The case began with an investigation by the multi-agency Internet Crimes Against Children Task Force in which an undercover officer identified Cote online as a potential child predator and engaged in chat room conversations with him about a year. Task force agents, representing the U.S. Department of Homeland Security, Naval Criminal Investigative Service, and Louisiana Attorney General’s Office (now the Louisiana Bureau of Investigation), then went to the defendant’s residence in April 2015. When Cote consented to allow the agents to look at his computer, they found a suspicious file and seized the laptop for further forensic examination. During the analysis, agents discovered 79 pornographic images of children, ranging in ages from toddler to 7 years old.
Assistant District Attorney Elizabeth Authement prosecuted the case.

Slidell Man Pleads Guilty to Double Shooting in 2010


COVINGTON—Rhamad R. Jackson, 27, of Slidell, pleaded guilty Monday (Sept. 19) to two counts of manslaughter and one count of burglary of an inhabited dwelling for shooting two men and burglarizing the home of one of them nearly six years ago.

District Judge Reginald Badeaux sentenced Jackson to 20 years in prison without the benefit of parole, probation, or suspension of sentence on each of the manslaughter charges and 10 years on the burglary charge. The sentences are to be served concurrently.

The shootings took place Dec. 9, 2010, when the victims, Adrian Thicklin and Olajuwon Johnson, were driving in Jackson’s neighborhood. About a month earlier, Thicklin’s home had been burglarized of video gaming equipment, and Thicklin suspected that Jackson was the culprit. Jackson later told police that he had heard Thicklin was looking for him.

Jackson said he was walking to a friend’s house on the night of the shootings, when he heard someone call to him from a car. When Jackson responded, he saw Thicklin pull out a handgun. Jackson then pulled out his own gun and fired, killing both men. Thicklin was found with eight gunshot wounds in the driver’s seat of a blue Lincoln Town car, and a gun was found next to him. Johnson was found with multiple gunshots a short distance from the car in a front yard. Police also found cocaine and marijuana in Thicklin’s vehicle.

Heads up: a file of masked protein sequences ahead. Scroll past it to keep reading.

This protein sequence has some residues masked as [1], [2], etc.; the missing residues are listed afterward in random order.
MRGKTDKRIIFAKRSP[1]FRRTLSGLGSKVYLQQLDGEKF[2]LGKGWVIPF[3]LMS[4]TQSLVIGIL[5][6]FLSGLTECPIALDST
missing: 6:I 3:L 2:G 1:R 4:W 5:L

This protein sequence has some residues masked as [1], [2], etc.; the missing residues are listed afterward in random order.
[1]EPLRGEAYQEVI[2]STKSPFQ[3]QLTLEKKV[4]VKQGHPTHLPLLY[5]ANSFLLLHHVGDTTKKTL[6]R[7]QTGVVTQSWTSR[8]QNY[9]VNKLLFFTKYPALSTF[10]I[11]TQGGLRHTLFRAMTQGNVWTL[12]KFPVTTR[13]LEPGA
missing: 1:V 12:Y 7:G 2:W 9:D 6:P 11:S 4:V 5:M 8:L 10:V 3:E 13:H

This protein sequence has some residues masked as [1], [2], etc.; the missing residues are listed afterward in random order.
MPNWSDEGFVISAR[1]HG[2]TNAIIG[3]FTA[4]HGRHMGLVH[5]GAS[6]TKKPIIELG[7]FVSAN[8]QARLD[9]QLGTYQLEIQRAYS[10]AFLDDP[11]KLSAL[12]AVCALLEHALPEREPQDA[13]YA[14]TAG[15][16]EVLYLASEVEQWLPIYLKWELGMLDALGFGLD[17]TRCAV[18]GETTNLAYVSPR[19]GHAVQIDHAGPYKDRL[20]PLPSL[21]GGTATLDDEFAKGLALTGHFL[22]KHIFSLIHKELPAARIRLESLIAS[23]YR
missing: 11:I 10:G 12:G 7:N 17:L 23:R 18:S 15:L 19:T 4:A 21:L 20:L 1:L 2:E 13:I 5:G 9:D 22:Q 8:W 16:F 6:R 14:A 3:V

Though witnesses heard the gunshots and saw Jackson running from the scene, there were no independent witnesses to the shooting. Jackson later turned himself in, surrendered his weapon and stated that he shot Thicklin and Johnson in self-defense. Property matching the description of Thicklin’s property was found in Jackson’s car.

Jackson was scheduled to go to trial Monday, when he entered the plea agreement. Assistant District Attorneys Blair Alford and Darrell Sims prosecuted the case.


District Attorney Warren Montgomery’s Statement on Civil Suit Ruling

I appreciate the time, effort, and commitment the judge gave to this case. It was important to me that my obligations under the law to serve as the legal adviser to parish government be clarified by the court. My conscience is clear that I did the right thing in filing this lawsuit, based on our interpretation of the law and the vote of the people rejecting Proposition 5 in November of 2015. In the coming days, I will analyze the judge’s ruling and make the appropriate decisions.

Please see the copy of the ruling by Ad Hoc Judge Marion F. Edwards of the 22nd Judicial District.

Bogalusa Man Interrupts Attempted Murder Trial to Plead Guilty


Bogalusa Man Interrupts Attempted Murder Trial to Plead Guilty

FRANKLINTON—Marcus Bullock, 31, of Bogalusa, pleaded guilty Thursday (Sept. 15) to two counts of attempted murder and one count of being a felon with a firearm for shooting a man over car repairs. Bullock’s trial was nearly complete when he decided to plead guilty.

If he is sentenced as a multiple offender in a hearing Sept. 27, he will receive 33 years and four months in prison without the benefit of probation, parole, or suspension of sentence.

Bullock was arrested March 31, 2015, after pushing his way into the victim’s home to discuss a repair involving his ex-girlfriend’s car. Bullock demanded $60 for a part, but the victim declined to pay. The victim told Bullock that he would discuss the matter with the girlfriend the next day, but Bullock responded that “tomorrow’s not gonna get here.”